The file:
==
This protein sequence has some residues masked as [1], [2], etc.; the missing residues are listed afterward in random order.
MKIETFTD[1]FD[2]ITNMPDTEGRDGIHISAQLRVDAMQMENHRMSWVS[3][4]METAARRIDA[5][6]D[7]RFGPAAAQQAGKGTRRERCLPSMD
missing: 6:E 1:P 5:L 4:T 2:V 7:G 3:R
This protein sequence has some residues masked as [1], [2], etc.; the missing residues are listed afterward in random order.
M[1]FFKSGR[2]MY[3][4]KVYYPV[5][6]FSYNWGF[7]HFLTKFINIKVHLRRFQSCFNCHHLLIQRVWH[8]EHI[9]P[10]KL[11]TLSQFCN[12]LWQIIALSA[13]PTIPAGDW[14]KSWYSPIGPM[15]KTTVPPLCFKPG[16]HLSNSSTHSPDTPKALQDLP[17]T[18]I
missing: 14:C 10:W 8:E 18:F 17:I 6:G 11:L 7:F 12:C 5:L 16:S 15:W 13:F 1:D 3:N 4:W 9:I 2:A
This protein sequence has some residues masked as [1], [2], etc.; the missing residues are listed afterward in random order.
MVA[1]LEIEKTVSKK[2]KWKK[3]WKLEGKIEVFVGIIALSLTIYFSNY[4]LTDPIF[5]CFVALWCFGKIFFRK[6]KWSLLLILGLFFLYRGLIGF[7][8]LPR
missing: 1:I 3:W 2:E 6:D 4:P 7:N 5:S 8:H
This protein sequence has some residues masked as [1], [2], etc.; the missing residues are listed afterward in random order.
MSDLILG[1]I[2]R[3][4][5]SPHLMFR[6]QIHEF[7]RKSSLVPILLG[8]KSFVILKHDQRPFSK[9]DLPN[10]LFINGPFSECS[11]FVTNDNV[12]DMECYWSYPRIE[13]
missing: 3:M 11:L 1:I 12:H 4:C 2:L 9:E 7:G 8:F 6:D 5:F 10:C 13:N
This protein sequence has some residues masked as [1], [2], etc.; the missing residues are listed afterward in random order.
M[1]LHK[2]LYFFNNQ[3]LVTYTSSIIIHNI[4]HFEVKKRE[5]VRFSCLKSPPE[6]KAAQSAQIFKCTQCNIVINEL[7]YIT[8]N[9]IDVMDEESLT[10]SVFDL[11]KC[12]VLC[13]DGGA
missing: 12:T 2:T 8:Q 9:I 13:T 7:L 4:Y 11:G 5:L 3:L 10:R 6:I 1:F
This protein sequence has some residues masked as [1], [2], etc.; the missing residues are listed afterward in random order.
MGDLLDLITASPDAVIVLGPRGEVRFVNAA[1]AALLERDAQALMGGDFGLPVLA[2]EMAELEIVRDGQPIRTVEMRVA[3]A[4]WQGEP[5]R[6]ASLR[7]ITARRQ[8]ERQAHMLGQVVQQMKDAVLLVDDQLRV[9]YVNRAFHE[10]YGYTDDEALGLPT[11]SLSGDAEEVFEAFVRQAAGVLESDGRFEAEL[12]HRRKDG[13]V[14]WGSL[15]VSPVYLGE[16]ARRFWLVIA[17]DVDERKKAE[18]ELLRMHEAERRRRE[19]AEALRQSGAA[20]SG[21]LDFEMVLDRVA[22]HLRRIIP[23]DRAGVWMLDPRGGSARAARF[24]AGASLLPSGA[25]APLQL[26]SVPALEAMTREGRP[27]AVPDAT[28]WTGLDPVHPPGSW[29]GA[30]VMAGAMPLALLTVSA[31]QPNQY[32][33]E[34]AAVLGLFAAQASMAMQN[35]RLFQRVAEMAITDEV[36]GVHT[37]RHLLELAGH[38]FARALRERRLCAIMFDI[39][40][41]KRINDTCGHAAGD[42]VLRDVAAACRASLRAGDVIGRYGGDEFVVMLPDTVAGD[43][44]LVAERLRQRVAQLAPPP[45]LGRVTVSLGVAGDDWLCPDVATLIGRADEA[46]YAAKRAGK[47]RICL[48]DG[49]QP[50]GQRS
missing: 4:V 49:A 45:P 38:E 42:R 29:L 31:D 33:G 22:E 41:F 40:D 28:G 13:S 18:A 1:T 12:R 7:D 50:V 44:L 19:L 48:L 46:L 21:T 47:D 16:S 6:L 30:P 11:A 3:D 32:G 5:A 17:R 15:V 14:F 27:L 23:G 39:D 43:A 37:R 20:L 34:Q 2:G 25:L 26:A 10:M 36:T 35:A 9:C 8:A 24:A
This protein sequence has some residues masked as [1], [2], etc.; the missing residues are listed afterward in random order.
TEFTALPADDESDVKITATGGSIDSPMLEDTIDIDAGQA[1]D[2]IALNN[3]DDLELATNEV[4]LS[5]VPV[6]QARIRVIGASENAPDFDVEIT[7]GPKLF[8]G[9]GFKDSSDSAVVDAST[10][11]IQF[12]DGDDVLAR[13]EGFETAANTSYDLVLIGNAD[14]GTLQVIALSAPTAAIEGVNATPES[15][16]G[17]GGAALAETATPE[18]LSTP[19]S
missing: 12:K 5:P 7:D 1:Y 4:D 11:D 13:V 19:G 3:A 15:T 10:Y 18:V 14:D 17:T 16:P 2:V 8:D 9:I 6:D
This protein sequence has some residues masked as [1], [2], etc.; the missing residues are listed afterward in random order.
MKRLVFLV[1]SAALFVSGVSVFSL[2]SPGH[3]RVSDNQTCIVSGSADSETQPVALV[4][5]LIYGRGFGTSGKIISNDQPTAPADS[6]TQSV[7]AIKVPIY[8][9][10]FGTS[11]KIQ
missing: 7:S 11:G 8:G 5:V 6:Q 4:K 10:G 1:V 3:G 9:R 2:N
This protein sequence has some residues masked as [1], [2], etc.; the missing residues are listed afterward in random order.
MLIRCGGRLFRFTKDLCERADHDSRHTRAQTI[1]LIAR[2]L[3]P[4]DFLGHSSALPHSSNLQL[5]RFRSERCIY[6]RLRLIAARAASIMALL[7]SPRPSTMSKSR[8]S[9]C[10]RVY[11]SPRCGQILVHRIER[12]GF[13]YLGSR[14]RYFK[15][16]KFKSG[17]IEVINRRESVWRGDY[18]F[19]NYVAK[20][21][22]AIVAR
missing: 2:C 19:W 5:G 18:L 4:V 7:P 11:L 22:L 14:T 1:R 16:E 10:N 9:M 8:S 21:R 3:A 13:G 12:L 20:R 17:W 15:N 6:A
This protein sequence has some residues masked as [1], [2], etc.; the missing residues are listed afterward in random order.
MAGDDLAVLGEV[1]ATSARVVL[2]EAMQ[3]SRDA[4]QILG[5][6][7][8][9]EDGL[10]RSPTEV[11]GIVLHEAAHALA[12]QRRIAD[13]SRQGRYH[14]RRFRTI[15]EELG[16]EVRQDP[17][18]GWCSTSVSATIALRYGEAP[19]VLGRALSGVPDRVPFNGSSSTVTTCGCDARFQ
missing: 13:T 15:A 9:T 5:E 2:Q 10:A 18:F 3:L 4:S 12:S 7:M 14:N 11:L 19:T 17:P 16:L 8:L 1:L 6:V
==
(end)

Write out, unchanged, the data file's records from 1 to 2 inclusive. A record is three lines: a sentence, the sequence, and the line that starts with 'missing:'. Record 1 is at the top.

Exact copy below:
This protein sequence has some residues masked as [1], [2], etc.; the missing residues are listed afterward in random order.
MKIETFTD[1]FD[2]ITNMPDTEGRDGIHISAQLRVDAMQMENHRMSWVS[3][4]METAARRIDA[5][6]D[7]RFGPAAAQQAGKGTRRERCLPSMD
missing: 6:E 1:P 5:L 4:T 2:V 7:G 3:R
This protein sequence has some residues masked as [1], [2], etc.; the missing residues are listed afterward in random order.
M[1]FFKSGR[2]MY[3][4]KVYYPV[5][6]FSYNWGF[7]HFLTKFINIKVHLRRFQSCFNCHHLLIQRVWH[8]EHI[9]P[10]KL[11]TLSQFCN[12]LWQIIALSA[13]PTIPAGDW[14]KSWYSPIGPM[15]KTTVPPLCFKPG[16]HLSNSSTHSPDTPKALQDLP[17]T[18]I
missing: 14:C 10:W 8:E 18:F 17:I 6:G 11:L 7:F 12:C 5:L 16:S 15:W 13:F 1:D 3:N 4:W 9:I 2:A